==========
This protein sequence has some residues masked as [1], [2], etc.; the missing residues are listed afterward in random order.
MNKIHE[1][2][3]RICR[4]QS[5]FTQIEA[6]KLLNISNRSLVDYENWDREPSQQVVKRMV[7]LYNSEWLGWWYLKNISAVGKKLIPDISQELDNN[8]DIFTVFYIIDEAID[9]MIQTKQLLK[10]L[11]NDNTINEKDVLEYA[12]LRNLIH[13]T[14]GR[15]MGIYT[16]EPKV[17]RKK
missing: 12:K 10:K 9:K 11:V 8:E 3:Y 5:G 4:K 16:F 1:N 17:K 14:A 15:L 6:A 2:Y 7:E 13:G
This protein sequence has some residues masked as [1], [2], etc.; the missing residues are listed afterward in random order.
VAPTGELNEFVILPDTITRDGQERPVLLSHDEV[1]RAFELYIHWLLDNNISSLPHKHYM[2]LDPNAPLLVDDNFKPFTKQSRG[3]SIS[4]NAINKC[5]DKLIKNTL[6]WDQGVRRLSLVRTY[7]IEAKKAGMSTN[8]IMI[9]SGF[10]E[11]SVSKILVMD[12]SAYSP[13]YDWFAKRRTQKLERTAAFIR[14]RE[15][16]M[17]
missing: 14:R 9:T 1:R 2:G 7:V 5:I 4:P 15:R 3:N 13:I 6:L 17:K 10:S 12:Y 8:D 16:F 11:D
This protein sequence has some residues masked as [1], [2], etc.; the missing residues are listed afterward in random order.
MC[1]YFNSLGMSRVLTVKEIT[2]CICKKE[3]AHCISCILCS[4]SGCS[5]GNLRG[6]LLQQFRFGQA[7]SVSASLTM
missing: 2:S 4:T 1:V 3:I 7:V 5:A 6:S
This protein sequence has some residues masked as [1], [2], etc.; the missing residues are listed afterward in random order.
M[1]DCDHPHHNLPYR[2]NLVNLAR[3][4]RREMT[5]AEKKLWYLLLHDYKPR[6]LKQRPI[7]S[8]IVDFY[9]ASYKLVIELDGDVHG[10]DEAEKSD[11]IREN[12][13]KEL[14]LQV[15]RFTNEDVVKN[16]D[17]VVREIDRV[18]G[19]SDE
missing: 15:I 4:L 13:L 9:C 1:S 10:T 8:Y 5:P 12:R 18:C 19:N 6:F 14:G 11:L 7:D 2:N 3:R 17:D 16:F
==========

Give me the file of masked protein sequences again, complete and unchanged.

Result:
This protein sequence has some residues masked as [1], [2], etc.; the missing residues are listed afterward in random order.
MNKIHE[1][2][3]RICR[4]QS[5]FTQIEA[6]KLLNISNRSLVDYENWDREPSQQVVKRMV[7]LYNSEWLGWWYLKNISAVGKKLIPDISQELDNN[8]DIFTVFYIIDEAID[9]MIQTKQLLK[10]L[11]NDNTINEKDVLEYA[12]LRNLIH[13]T[14]GR[15]MGIYT[16]EPKV[17]RKK
missing: 12:K 10:K 9:K 11:V 8:E 3:Y 5:G 4:K 16:F 1:N 17:K 14:A 15:L 6:A 2:Y 7:E 13:G
This protein sequence has some residues masked as [1], [2], etc.; the missing residues are listed afterward in random order.
VAPTGELNEFVILPDTITRDGQERPVLLSHDEV[1]RAFELYIHWLLDNNISSLPHKHYM[2]LDPNAPLLVDDNFKPFTKQSRG[3]SIS[4]NAINKC[5]DKLIKNTL[6]WDQGVRRLSLVRTY[7]IEAKKAGMSTN[8]IMI[9]SGF[10]E[11]SVSKILVMD[12]SAYSP[13]YDWFAKRRTQKLERTAAFIR[14]RE[15][16]M[17]
missing: 14:R 9:T 1:R 2:G 7:V 5:I 4:P 15:R 3:N 13:I 6:L 17:K 10:S 12:Y 8:D 16:F 11:D
This protein sequence has some residues masked as [1], [2], etc.; the missing residues are listed afterward in random order.
MC[1]YFNSLGMSRVLTVKEIT[2]CICKKE[3]AHCISCILCS[4]SGCS[5]GNLRG[6]LLQQFRFGQA[7]SVSASLTM
missing: 2:S 4:T 1:V 3:I 7:V 5:A 6:S
This protein sequence has some residues masked as [1], [2], etc.; the missing residues are listed afterward in random order.
M[1]DCDHPHHNLPYR[2]NLVNLAR[3][4]RREMT[5]AEKKLWYLLLHDYKPR[6]LKQRPI[7]S[8]IVDFY[9]ASYKLVIELDGDVHG[10]DEAEKSD[11]IREN[12][13]KEL[14]LQV[15]RFTNEDVVKN[16]D[17]VVREIDRV[18]G[19]SDE
missing: 15:I 4:L 13:L 9:C 1:S 10:T 8:Y 5:P 12:R 18:C 19:N 6:F 14:G 11:L 7:D 2:N 3:R 17:D 16:F